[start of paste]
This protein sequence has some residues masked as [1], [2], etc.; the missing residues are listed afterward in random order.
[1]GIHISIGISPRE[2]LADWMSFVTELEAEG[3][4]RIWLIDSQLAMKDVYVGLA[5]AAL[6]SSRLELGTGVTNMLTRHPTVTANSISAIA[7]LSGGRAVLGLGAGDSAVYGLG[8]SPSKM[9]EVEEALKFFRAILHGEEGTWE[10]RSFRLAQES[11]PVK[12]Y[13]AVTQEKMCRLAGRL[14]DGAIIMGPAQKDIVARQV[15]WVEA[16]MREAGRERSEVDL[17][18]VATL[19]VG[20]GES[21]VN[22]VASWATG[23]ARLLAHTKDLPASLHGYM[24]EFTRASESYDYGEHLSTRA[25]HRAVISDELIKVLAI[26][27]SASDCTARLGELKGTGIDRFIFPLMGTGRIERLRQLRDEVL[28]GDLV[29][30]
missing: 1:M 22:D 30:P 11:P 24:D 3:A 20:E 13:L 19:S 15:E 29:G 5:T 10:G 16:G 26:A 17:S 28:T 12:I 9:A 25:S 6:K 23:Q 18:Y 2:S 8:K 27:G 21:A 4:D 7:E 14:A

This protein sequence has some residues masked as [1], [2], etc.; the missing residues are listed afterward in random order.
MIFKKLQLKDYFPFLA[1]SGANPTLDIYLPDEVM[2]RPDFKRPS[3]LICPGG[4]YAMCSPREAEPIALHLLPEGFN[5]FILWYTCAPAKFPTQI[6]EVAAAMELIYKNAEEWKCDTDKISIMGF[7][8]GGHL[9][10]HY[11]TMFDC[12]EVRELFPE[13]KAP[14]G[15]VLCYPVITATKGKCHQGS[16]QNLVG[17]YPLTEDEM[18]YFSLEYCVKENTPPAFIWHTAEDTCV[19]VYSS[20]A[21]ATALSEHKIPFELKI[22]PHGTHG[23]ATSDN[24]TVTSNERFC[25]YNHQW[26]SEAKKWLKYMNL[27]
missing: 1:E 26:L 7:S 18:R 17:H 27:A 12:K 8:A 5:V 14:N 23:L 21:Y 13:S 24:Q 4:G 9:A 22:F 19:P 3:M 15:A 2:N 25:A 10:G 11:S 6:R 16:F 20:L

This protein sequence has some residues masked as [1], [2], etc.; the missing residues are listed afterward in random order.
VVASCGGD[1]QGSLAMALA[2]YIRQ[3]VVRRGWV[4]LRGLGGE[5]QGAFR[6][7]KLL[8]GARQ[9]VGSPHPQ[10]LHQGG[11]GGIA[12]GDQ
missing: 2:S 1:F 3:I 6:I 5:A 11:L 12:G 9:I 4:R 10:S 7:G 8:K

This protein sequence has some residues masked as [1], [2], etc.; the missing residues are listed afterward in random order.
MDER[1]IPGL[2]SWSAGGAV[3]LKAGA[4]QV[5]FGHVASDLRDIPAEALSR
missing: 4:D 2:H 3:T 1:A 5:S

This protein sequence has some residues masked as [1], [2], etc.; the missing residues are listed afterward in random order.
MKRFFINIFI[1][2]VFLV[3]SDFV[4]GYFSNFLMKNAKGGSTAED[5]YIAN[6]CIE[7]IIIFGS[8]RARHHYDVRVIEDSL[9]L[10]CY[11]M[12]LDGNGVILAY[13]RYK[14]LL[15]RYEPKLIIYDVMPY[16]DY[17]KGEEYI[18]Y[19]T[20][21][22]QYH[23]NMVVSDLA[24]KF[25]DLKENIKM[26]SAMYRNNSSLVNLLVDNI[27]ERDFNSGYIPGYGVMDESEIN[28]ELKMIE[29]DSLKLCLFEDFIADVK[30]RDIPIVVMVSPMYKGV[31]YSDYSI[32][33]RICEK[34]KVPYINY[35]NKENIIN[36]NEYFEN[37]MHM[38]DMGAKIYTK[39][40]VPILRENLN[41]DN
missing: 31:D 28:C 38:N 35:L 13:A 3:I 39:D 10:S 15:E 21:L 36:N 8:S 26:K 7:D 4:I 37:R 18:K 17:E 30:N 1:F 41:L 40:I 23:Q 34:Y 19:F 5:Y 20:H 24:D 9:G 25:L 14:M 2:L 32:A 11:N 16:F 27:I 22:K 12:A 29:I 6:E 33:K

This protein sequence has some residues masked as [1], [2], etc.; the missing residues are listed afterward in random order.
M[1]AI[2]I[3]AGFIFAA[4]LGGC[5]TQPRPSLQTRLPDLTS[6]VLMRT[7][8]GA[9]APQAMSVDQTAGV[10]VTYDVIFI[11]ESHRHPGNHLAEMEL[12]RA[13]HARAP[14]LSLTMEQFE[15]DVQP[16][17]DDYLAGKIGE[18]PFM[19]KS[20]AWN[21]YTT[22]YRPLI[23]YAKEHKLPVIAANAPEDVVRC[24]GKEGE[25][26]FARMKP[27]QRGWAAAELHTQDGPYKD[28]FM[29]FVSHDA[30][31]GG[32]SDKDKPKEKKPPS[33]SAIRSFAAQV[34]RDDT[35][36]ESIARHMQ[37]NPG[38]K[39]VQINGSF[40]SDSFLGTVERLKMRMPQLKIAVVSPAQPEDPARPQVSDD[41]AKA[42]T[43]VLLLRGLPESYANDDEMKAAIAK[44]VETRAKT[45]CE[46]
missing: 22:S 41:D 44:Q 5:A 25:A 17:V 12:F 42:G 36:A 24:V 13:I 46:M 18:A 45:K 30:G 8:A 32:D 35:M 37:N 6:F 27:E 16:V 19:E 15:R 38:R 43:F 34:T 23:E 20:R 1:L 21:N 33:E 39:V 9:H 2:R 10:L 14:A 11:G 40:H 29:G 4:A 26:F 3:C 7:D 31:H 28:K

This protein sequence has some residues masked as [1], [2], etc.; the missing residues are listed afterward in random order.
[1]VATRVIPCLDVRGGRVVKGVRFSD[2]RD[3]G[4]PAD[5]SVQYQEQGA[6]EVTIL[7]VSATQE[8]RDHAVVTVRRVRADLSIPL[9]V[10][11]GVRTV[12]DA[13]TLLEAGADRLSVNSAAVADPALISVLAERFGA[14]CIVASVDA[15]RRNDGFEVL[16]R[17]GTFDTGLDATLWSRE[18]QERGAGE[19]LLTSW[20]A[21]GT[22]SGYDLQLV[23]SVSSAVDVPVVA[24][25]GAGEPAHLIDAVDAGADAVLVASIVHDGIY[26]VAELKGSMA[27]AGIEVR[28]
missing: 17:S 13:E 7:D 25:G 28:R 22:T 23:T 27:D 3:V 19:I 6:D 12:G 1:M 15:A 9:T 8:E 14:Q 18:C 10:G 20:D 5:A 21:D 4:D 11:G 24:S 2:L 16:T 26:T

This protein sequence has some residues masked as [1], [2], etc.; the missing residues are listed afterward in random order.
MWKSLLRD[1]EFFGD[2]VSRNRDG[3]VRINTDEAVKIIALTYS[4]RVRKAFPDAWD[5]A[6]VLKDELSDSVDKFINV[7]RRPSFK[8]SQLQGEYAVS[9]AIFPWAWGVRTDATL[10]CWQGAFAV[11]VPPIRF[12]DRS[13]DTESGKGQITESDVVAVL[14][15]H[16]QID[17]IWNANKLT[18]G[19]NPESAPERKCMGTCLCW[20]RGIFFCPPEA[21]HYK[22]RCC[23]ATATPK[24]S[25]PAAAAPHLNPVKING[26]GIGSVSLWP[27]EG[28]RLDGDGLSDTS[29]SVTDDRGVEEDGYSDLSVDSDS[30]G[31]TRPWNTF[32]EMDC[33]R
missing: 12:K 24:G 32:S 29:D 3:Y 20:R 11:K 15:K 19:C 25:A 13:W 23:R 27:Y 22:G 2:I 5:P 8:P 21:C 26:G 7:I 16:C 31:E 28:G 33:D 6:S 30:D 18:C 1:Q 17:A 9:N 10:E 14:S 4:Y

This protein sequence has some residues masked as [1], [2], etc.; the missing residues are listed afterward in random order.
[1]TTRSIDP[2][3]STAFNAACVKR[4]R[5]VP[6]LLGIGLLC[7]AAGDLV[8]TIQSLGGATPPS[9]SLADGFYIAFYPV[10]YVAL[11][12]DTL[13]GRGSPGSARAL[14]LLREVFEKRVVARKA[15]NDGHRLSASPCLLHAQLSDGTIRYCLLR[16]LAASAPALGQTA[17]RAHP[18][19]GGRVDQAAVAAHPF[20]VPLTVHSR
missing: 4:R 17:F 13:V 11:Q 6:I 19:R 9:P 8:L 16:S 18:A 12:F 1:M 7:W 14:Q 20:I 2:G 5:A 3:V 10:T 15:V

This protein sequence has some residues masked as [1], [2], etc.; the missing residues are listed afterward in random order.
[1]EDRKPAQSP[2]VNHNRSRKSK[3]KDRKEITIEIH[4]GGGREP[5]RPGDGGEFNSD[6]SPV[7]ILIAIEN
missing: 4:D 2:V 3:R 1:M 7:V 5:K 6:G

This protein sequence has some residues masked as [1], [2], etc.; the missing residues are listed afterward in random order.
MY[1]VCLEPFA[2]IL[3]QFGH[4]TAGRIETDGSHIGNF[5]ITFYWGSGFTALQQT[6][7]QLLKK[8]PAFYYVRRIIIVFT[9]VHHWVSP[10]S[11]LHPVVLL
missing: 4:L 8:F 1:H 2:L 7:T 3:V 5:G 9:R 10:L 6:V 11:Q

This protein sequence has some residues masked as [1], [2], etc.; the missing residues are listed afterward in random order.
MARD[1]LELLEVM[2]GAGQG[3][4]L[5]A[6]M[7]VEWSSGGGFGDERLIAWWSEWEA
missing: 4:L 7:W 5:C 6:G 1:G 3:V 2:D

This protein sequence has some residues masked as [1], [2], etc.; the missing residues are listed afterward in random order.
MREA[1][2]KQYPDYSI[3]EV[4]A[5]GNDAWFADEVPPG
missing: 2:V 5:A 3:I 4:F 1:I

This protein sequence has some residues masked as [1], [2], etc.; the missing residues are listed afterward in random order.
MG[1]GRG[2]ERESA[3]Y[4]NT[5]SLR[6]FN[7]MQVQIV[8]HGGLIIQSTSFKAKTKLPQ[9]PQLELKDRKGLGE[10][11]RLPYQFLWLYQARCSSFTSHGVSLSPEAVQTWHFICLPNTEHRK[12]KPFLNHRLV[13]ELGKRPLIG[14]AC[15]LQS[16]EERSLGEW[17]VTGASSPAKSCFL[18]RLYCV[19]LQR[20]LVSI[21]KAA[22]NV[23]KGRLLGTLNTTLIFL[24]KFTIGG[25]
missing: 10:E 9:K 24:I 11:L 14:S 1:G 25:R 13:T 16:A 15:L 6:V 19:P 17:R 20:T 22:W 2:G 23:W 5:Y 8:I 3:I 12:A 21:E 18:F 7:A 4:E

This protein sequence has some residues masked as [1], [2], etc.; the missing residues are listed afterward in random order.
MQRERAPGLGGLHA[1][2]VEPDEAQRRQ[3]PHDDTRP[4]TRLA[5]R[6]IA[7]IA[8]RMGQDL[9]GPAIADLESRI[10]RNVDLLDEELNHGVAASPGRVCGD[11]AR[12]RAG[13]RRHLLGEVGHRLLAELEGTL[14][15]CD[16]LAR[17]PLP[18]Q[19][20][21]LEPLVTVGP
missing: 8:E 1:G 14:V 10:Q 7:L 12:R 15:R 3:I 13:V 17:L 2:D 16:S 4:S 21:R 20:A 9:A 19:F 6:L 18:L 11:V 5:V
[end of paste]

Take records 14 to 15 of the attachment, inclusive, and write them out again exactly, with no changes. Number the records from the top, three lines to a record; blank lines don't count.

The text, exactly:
This protein sequence has some residues masked as [1], [2], etc.; the missing residues are listed afterward in random order.
MG[1]GRG[2]ERESA[3]Y[4]NT[5]SLR[6]FN[7]MQVQIV[8]HGGLIIQSTSFKAKTKLPQ[9]PQLELKDRKGLGE[10][11]RLPYQFLWLYQARCSSFTSHGVSLSPEAVQTWHFICLPNTEHRK[12]KPFLNHRLV[13]ELGKRPLIG[14]AC[15]LQS[16]EERSLGEW[17]VTGASSPAKSCFL[18]RLYCV[19]LQR[20]LVSI[21]KAA[22]NV[23]KGRLLGTLNTTLIFL[24]KFTIGG[25]
missing: 10:E 9:K 24:I 11:L 14:S 1:G 25:R 13:T 16:A 15:L 6:V 19:P 17:R 20:T 22:W 2:G 23:W 5:Y 8:I 3:I 12:A 21:E 18:F 7:A 4:E

This protein sequence has some residues masked as [1], [2], etc.; the missing residues are listed afterward in random order.
MQRERAPGLGGLHA[1][2]VEPDEAQRRQ[3]PHDDTRP[4]TRLA[5]R[6]IA[7]IA[8]RMGQDL[9]GPAIADLESRI[10]RNVDLLDEELNHGVAASPGRVCGD[11]AR[12]RAG[13]RRHLLGEVGHRLLAELEGTL[14][15]CD[16]LAR[17]PLP[18]Q[19][20][21]LEPLVTVGP
missing: 8:E 1:G 14:V 10:Q 7:L 12:R 15:R 3:I 13:V 17:L 2:D 16:S 4:S 21:R 20:A 9:A 19:F 6:L 18:L 11:V 5:V